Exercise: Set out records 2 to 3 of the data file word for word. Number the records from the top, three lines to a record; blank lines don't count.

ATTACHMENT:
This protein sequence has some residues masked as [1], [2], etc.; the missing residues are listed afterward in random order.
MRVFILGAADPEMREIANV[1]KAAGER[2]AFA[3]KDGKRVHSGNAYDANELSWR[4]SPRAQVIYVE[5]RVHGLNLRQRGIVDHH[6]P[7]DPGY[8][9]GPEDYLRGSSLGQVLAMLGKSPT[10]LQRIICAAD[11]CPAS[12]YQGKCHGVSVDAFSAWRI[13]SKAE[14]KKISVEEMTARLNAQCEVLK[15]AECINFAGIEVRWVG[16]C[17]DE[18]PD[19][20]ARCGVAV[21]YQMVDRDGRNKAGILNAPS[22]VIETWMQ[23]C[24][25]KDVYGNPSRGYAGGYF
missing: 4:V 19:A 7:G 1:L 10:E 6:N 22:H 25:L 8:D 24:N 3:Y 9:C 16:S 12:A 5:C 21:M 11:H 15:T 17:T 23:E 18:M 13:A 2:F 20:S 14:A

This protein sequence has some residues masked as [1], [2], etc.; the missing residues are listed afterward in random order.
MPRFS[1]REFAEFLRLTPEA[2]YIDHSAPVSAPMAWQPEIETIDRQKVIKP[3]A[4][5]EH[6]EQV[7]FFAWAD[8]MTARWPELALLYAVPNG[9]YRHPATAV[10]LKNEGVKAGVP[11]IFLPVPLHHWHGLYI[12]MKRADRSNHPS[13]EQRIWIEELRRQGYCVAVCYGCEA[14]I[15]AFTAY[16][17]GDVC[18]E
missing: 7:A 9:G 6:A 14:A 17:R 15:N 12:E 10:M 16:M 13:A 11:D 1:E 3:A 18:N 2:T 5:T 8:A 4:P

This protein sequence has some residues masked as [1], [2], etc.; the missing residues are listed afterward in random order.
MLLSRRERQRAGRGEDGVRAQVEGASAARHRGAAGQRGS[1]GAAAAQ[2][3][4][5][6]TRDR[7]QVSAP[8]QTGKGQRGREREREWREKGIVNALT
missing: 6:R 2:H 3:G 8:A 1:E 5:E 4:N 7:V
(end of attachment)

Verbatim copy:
This protein sequence has some residues masked as [1], [2], etc.; the missing residues are listed afterward in random order.
MPRFS[1]REFAEFLRLTPEA[2]YIDHSAPVSAPMAWQPEIETIDRQKVIKP[3]A[4][5]EH[6]EQV[7]FFAWAD[8]MTARWPELALLYAVPNG[9]YRHPATAV[10]LKNEGVKAGVP[11]IFLPVPLHHWHGLYI[12]MKRADRSNHPS[13]EQRIWIEELRRQGYCVAVCYGCEA[14]I[15]AFTAY[16][17]GDVC[18]E
missing: 7:A 9:G 6:A 14:A 17:R 15:N 12:E 10:M 16:M 13:A 11:D 1:E 3:A 18:N 2:T 5:T 8:A 4:P

This protein sequence has some residues masked as [1], [2], etc.; the missing residues are listed afterward in random order.
MLLSRRERQRAGRGEDGVRAQVEGASAARHRGAAGQRGS[1]GAAAAQ[2][3][4][5][6]TRDR[7]QVSAP[8]QTGKGQRGREREREWREKGIVNALT
missing: 6:R 2:H 3:G 8:A 1:E 5:E 4:N 7:V